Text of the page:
What about Social Security disability insurance?
Social Security disability insurance (SSDI) is a federal program that provides payouts to qualifying disabled U.S. workers and families. This is a benefit that comes with paying Social Security taxes. Unfortunately, SSDI typically provides only a modest supplemental income, and qualifying can be difficult. If you don't want to rely solely on Uncle Sam in the event of an unforeseen accident or illness, disability insurance may be a sound way to protect your income and savings.
Think disability won’t happen to you? Think again. The Social Security Administration (SSA) reports that one in four of today’s 20-year-olds will become disabled for 90 days or more before they turn 67 years old—and that a massive 65% of non-government workers have no disability insurance.
What About Workers Compensation?
Many people think of workers compensation as a disability safety net. But workers compensation pays benefits only to individuals who become disabled while at work. If your disability is the result of a car accident or other off-the-job activity, you may not qualify for workers compensation.
Even with workers compensation, each state makes its own rules about payment and benefits, so coverage may vary considerably. You might consider finding out what your state offers and plan to supplement coverage on your own, if necessary, especially if you have a high-risk profession. Likewise, if you have an active lifestyle that puts you at a higher risk of disability, considering an extra layer of protection may be a sound financial decision.
What questions should you discuss with your trusted financial professional about disability insurance?
When you discuss disability plans with your financial professional, be prepared to share as much as you can about your financial situation and goals, so your disability policy may be tailored to your needs.
Ask a lot of questions – and make sure you get clear answers:
How much coverage can I qualify for?
How does the definition of disability work? Is it for my current-occupation or any-occupation? What conditions are covered?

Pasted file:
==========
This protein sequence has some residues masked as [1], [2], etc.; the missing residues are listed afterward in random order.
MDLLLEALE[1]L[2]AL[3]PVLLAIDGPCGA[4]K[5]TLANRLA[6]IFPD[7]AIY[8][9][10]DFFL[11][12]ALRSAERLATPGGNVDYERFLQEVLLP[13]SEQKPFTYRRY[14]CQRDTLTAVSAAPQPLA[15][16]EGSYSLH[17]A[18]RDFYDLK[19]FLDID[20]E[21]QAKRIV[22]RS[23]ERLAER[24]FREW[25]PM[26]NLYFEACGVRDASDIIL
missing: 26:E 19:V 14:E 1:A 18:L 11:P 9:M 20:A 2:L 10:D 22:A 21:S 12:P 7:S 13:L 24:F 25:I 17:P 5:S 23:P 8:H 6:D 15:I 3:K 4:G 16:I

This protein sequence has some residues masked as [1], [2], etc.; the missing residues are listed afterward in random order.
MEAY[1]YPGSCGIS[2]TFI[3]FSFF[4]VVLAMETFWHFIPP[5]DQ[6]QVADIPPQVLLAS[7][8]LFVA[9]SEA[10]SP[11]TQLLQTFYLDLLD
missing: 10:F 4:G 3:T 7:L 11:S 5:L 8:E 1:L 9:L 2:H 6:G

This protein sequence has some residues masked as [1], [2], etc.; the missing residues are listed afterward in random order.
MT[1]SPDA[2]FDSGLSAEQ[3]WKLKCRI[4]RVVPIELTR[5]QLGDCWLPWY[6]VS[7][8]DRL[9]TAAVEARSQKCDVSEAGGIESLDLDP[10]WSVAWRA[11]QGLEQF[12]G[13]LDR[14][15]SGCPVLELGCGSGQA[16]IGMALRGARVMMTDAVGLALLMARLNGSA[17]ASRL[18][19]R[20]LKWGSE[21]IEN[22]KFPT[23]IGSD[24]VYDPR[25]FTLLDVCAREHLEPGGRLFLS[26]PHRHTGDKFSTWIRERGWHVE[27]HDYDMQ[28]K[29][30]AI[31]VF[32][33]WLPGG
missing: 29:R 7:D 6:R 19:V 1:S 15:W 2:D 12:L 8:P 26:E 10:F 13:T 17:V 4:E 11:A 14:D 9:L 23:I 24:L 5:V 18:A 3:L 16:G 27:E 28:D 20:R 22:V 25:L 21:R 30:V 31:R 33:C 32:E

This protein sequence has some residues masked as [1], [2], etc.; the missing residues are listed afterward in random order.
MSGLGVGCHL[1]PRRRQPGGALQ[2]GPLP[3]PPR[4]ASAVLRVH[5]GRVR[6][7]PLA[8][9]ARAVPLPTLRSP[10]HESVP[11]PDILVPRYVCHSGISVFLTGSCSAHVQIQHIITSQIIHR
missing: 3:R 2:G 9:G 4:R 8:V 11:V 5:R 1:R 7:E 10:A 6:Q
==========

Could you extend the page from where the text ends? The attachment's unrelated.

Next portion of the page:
How long will benefits be payable, and when do they begin?
Could my policy be changed or canceled — or could my premium increase?
How do I make a claim if and when needed?
You’ll probably want to look at the cost for a few different plans before choosing one that provides the best combination of benefits and value for your needs. After you’ve made a decision, there will be a medical exam and some paperwork to do – and you’ll have income protection that can last for years.
Consider how you would pay your bills if you were no longer receiving a paycheck. Think about what would happen if your adult children lost their job, would they turn to you for financial assistance? Can you afford that help? If you don’t have a good answer, have a conversation with your financial advisor about disability insurance options.
Do you need help identifying risks that might impact your family? Have you evaluated and quantified the risks to your financial well being? Are you certain your risks have been adequately transferred with insurance? If you have more than $2 million saved and need help from a wealth manager, the Peak Wealth Planning team can assist.
Peak Wealth Planning specializes in helping high-net worth individuals and families plan for the future.
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About the Author
Peter Newman is a Chartered Financial Advisor (CFA) and president of Peak Wealth Planning. He works with individuals nationwide that have accumulated wealth through company stock, ESOP shares, real estate, or running a business. Peter applies his unique background to help clients achieve their specific goals and enjoy peace of mind.
Peak Wealth Planning provides concierge services to meet your wealth management needs. Services include: financial planning, investment management, esop diversification, retirement income, insurance, and estate planning advice. Peak Wealth Planning is a fee-based financial advisor based in Champaign, Illinois, and Fraser, Colorado.